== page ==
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Tuesday, January 7
Updated: July 25, 8:17 PM ET
Murray gains Hall entry in first year on ballot.
NEW YORK -- Eddie Murray silently led with his bat. Gary Carter spurred teams with his enthusiasm.
Murray, the only switch-hitter with 500 home runs and 3,000 hits, was elected to the Hall of Fame in his first year of eligibility, and Carter finally made on his sixth try Tuesday.
"I got overly excited and screamed," Carter said. "Now we can do a little celebrating."
No one else came close in voting by the Baseball Writers' Association of America.
Carry-over candidates Bruce Sutter, Jim Rice and Andre Dawson were right around 50 percent, and first-timers Ryne Sandberg and Lee Smith didn't even reach that mark. Darryl Kile, the St. Louis pitcher who died last season, got token support.
Murray, who made his mark as a first baseman for the Baltimore Orioles, became the 38th player picked as a first-timer. He easily exceeded the 75 percent necessary for election, getting chosen on 85 percent of the ballots (423 of 496).
Murray's ticket to Cooperstown came on a somber day for him. Later Tuesday, he was to attend the funeral of his sister in Southern California. She died Jan. 2 at 38.
"Unfortunately, I cannot speak with you today because of the passing of my younger sister, Tanja, after her long-fought battle with kidney disease. Although I dedicated my professional career to the game, I have dedicated my life to my family," Murray said in a statement.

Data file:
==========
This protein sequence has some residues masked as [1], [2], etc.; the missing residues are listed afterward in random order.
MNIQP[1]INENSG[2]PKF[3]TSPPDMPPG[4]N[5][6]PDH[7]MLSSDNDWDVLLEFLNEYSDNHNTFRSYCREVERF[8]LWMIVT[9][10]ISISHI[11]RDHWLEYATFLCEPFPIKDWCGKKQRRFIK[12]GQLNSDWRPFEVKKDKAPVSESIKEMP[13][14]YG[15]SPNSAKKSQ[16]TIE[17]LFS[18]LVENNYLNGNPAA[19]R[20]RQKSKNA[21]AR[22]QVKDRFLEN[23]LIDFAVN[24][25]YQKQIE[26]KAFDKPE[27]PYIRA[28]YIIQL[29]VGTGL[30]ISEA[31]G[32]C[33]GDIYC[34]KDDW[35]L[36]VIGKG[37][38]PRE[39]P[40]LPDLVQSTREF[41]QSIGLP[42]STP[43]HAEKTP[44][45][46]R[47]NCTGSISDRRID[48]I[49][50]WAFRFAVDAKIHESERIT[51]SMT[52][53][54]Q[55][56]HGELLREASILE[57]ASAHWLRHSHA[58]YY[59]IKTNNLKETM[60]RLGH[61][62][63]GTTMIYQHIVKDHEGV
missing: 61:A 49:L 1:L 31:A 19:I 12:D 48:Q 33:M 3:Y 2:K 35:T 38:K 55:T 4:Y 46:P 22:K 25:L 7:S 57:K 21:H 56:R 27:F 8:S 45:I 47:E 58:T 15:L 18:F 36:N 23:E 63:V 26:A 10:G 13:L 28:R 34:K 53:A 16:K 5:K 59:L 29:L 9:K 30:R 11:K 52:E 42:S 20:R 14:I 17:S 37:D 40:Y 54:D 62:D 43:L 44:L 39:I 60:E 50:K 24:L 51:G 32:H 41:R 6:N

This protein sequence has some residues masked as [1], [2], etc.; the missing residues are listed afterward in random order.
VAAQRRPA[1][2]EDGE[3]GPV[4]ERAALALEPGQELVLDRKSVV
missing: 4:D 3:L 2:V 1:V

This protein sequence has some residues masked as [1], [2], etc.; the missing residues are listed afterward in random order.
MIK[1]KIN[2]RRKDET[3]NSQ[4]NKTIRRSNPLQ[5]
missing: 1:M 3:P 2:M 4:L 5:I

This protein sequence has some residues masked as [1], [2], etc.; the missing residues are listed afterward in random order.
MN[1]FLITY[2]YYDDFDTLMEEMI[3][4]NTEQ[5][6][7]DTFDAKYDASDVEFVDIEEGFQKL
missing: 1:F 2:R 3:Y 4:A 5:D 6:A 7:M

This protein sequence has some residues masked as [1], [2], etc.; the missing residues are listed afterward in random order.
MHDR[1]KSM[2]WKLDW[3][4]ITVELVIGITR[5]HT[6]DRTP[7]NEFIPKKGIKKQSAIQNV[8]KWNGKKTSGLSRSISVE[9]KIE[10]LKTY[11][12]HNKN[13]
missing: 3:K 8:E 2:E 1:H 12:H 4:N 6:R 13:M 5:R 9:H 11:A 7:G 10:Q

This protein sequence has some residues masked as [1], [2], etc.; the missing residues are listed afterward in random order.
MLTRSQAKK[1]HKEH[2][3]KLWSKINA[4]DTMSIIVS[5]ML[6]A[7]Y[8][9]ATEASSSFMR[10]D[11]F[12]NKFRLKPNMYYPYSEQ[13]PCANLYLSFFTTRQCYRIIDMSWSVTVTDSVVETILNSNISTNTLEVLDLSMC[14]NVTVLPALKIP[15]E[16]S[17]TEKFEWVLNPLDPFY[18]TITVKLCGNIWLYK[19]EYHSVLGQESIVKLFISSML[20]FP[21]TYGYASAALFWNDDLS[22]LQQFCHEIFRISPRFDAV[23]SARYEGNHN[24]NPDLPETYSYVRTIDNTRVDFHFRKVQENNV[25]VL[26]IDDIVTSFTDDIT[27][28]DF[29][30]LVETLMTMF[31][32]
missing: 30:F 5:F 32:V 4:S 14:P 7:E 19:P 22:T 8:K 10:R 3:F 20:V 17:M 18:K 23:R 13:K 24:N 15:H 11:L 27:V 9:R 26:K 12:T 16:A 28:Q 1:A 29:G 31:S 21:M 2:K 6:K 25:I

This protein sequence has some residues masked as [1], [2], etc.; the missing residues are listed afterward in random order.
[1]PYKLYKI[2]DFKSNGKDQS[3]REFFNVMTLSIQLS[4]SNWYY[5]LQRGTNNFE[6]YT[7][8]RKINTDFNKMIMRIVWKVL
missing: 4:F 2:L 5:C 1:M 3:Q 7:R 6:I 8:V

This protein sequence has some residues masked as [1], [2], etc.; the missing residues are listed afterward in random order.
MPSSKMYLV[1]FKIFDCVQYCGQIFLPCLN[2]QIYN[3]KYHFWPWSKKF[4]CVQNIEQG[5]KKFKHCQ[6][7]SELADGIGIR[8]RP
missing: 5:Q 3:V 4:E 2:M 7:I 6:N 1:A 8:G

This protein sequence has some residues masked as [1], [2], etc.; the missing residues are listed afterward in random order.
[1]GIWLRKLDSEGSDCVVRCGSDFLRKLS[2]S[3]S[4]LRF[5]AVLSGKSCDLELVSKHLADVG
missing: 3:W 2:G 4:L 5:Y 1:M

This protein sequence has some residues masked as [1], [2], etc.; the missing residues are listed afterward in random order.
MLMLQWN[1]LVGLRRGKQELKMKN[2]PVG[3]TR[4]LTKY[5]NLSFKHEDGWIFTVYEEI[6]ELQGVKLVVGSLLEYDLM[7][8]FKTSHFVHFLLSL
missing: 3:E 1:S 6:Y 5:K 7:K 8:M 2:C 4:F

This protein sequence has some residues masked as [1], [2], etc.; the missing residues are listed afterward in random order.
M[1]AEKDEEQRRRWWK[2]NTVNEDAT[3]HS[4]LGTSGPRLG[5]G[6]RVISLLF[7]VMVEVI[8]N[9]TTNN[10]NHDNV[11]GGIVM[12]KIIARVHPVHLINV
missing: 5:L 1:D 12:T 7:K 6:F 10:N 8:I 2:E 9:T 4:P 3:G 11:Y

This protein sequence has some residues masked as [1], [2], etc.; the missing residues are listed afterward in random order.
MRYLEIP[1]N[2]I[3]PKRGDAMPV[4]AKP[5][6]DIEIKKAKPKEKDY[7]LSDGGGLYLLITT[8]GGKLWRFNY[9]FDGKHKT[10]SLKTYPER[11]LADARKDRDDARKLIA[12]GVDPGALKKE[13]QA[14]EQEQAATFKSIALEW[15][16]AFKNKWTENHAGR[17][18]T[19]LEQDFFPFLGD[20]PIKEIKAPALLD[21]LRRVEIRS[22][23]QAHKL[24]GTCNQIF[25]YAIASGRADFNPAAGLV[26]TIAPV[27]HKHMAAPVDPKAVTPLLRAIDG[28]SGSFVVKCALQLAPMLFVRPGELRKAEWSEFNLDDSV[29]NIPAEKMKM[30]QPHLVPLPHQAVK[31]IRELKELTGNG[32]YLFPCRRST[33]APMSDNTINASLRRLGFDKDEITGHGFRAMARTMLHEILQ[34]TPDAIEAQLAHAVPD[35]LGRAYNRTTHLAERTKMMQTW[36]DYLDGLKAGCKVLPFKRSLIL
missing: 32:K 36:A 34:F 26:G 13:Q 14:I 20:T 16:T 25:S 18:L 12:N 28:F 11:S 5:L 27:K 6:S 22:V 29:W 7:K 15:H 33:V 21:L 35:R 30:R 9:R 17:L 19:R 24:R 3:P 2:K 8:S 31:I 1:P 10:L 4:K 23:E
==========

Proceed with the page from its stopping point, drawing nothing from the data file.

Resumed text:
"The elation I feel by being recognized for my achievements on the field is overshadowed by the anguish of losing someone so dear to me," he said.
Carter, an 11-time All-Star catcher, got in with 78 percent (387). He completed a climb that had seen him fall 11 votes short last year at 72.7 percent.
Murray and Carter played together for Los Angeles in 1991. They became the sixth set of teammates to be elected together; Minnesota's Kirby Puckett and Dave Winfield made it in 2001.
Carter played his first 11 seasons with Montreal and became the first person to have spent a significant portion of his career with the Expos to be elected. He is the just the 13th catcher to make the Hall.
Carter helped lead the New York Mets to the 1986 World Series title. Overall, he played five seasons for them.
Though players can express a preference as to which cap will appear on their Cooperstown plaque, the final choice rests with the Hall of Fame.
The Expos' future has put some doubt in Carter's mind, and he pointed to the Mets' success when he was in New York.
"Maybe they might wind up splitting the hat," Carter said from Palm Beach Gardens, Fla.
Pete Rose, ineligible for the ballot because he's on baseball's permanently banned list, got 18 write-in votes -- the same as last year. Rose and commissioner Bud Selig's aides have been negotiating terms of a possible reinstatement for the career hits leader.
The reconfigured Veterans Committee, which is considering former manager Whitey Herzog, former players' union head Marvin Miller and many others, will announce its voting results Feb. 26.